Final Thoughts

To me, if we want equality, we can be cognizant of discrepancies and differences that exist all while not operating in them. How? Don’t promote one at the expense of another. Work hard, be determined, learn your craft, listen well, leave toxic environments, champion others and surround yourself with those who believe in you for you.

Communication – which is BOTH listening and speaking – is paramount in any discussion on equality. We may end up agreeing to disagree, but at least we aim to dialogue WITH one another. We need to listen to each other’s point of view instead of screaming (in all caps, of course):  I’M RIGHT. MY POINT OF VIEW IS RIGHT. MY INTERPRETATION IS RIGHT. YOU’RE WRONG ON ALL COUNTS. 

It all starts with respect. Respecting people as human beings. Respecting that they are a person with value no matter who they are or what they represent. They are uniquely created human beings with a mind and a soul. We don’t have to agree with their actions, but they are human beings. 

When we as a society begin to view people in that way, society’s mindset will change. A Herculean task, to be sure. But, given where society is currently at, there needs to be a mindset change. A “village mindset”? Maybe. 

If you follow Amy Trask on Twitter, you understand many of these concepts when she talks about her “Twitter village”. However, if you do follow Amy on Twitter and haven’t read the book, I suggest that you read it. Not only will you learn about her journey, Al Davis, the Oakland Raiders and leadership, but you might even learn a little about yourself if you’re willing to…

Just listen, baby. 


CadChica Sports

The Missing Point on Colin Kaepernick and the Anthem


The National Anthem 

Colin Kaepernick

A quick Google search reveals some interesting headlines:

Criticize Colin Kaepernick but...

Former starting quarterback, now back-up quarterback, for the San Francisco 49ers, Colin Kaepernick, did not stand when the National Anthem was played this weekend at a 49ers home preseason game. His reasoning (as told to 

“I am not going to stand up to show pride in a flag for a country that oppresses black people and people of color. To me, this is bigger than football and it would be selfish on my part to look the other way. There are bodies in the street and people getting paid leave and getting away with murder.”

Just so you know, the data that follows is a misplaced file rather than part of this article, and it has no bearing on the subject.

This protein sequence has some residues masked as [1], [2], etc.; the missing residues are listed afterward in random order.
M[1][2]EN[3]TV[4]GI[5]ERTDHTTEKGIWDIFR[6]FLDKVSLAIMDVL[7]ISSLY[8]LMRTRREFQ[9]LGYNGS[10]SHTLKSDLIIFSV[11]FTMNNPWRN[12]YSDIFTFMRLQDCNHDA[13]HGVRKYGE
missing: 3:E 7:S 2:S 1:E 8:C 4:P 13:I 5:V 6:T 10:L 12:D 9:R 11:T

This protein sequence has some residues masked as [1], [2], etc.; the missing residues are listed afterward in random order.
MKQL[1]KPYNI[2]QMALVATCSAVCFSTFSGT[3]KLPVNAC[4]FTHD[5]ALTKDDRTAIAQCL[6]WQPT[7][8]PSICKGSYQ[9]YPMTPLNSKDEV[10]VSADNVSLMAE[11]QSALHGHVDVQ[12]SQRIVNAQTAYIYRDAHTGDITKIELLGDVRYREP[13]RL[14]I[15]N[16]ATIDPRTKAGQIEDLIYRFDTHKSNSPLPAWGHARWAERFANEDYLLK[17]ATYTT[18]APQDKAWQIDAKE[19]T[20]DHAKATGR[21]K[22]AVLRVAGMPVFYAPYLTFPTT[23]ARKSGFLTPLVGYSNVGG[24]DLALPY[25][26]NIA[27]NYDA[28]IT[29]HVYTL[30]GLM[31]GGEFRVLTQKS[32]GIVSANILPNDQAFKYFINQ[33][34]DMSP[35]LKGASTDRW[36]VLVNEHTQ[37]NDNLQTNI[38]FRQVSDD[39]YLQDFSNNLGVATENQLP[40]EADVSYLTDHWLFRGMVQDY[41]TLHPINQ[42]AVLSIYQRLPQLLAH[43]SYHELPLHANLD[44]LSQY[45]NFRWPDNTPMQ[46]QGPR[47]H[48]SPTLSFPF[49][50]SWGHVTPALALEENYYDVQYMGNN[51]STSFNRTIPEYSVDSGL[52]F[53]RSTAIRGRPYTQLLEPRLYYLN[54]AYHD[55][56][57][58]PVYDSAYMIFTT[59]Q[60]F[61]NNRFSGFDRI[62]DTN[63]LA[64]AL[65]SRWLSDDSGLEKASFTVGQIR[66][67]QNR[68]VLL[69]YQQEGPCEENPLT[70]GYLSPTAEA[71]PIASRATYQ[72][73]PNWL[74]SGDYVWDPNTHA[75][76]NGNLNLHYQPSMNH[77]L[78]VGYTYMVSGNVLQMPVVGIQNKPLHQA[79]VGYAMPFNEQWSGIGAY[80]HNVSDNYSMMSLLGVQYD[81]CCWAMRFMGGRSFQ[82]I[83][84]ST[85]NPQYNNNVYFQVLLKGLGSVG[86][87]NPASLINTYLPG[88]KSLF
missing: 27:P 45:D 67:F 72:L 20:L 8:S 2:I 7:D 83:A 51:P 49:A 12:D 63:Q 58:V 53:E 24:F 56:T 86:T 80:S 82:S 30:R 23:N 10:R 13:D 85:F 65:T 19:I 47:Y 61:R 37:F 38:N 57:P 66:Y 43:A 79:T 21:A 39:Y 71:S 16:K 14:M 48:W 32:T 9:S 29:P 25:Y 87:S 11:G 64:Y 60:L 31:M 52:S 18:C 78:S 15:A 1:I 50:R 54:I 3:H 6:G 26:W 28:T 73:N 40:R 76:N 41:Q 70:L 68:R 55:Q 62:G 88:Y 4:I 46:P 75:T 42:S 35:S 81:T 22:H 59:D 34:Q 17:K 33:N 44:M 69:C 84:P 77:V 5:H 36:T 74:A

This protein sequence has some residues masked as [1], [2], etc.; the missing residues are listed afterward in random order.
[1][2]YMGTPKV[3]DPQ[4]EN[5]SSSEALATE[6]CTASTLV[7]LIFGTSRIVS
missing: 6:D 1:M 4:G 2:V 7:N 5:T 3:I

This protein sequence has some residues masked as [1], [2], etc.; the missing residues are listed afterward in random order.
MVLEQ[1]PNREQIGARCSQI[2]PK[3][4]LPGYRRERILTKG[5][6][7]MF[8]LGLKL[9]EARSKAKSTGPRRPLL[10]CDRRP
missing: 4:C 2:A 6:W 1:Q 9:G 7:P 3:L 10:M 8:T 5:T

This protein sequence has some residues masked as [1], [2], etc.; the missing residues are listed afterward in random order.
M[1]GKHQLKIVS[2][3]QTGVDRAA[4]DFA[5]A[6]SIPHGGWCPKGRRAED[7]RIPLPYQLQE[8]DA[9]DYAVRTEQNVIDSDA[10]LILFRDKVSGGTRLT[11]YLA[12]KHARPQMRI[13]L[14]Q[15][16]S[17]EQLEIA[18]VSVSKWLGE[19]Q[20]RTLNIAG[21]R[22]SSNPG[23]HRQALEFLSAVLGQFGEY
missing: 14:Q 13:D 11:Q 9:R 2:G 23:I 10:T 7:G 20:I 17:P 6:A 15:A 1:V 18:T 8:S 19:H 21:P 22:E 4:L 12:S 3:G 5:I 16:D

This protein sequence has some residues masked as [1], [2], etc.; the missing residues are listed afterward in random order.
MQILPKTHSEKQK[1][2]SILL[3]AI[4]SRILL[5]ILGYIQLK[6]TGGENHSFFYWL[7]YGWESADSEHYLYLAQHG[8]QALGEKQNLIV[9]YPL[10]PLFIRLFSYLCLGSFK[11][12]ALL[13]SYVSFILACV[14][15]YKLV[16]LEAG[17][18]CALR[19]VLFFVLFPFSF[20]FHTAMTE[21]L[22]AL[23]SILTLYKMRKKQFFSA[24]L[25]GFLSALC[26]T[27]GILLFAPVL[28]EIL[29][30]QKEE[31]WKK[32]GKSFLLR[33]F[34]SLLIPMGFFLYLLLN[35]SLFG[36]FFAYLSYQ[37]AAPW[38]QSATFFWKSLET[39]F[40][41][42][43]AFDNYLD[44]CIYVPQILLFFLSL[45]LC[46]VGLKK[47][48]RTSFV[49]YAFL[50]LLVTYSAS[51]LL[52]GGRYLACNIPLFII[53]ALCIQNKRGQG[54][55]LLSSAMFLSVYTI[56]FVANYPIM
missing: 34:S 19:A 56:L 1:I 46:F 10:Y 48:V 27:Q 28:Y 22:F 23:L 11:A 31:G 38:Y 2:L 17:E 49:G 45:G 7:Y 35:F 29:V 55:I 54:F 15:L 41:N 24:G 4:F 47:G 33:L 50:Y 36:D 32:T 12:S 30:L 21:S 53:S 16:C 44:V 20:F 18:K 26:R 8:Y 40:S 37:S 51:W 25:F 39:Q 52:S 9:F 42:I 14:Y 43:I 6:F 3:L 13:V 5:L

For those unaware, the killings of young black men by police with no consequences to the police is what Kaepernick is referring to. The topic is not as simple as defining it by racial relations. Why? Because as much as people would like to believe it’s black-and-white, it’s not. 



The longer I work in this sports media business, the less I interact with it online. I’ve learned a lot about the business by asking questions, but I’ve found that I’m learning more by observing. I observe what’s being shared on blog posts, news articles, podcasts, interviews, Facebook, Twitter, Instagram and the like. I observe what sports media say when they think no one is paying attention. I observe what fans say when they want everyone to hear them. 

But, I also pay attention to the why. Why does someone believe what they believe? Why do they react to an incident the way that they do? A story that is shared 5 months ago can be quite telling into someone’s reasoning of today. A childhood memory can shape a belief system as an adult. A criminal act that occurred long ago can dictate instant tweets today.

That, my friends, is context. 

Context matters in today’s social media world. It matters especially on Twitter – since that’s where most media reside these days – with its character limits. Instead, people (media and non-media) spout off their opinions as fact without thought as to the why behind the story. 

That’s missing context.

I’ve even seen blog posts mentioning how “social media” attacked Colin Kaepernick. Their definition of “social media”? Twitter.

News flash: Twitter isn’t social media. It is but one platform of many and is a poor representative of majority of America, since, well, most Americans are not on Twitter. Side note: Twitter has 313 million active monthly users WORLDWIDE (source: Statista). That includes businesses, brands, organizations, sports teams, sports leagues — which is key to remember when we’re talking WORLDWIDE Twitter users). But, hey, go right ahead and make assertions about “social media”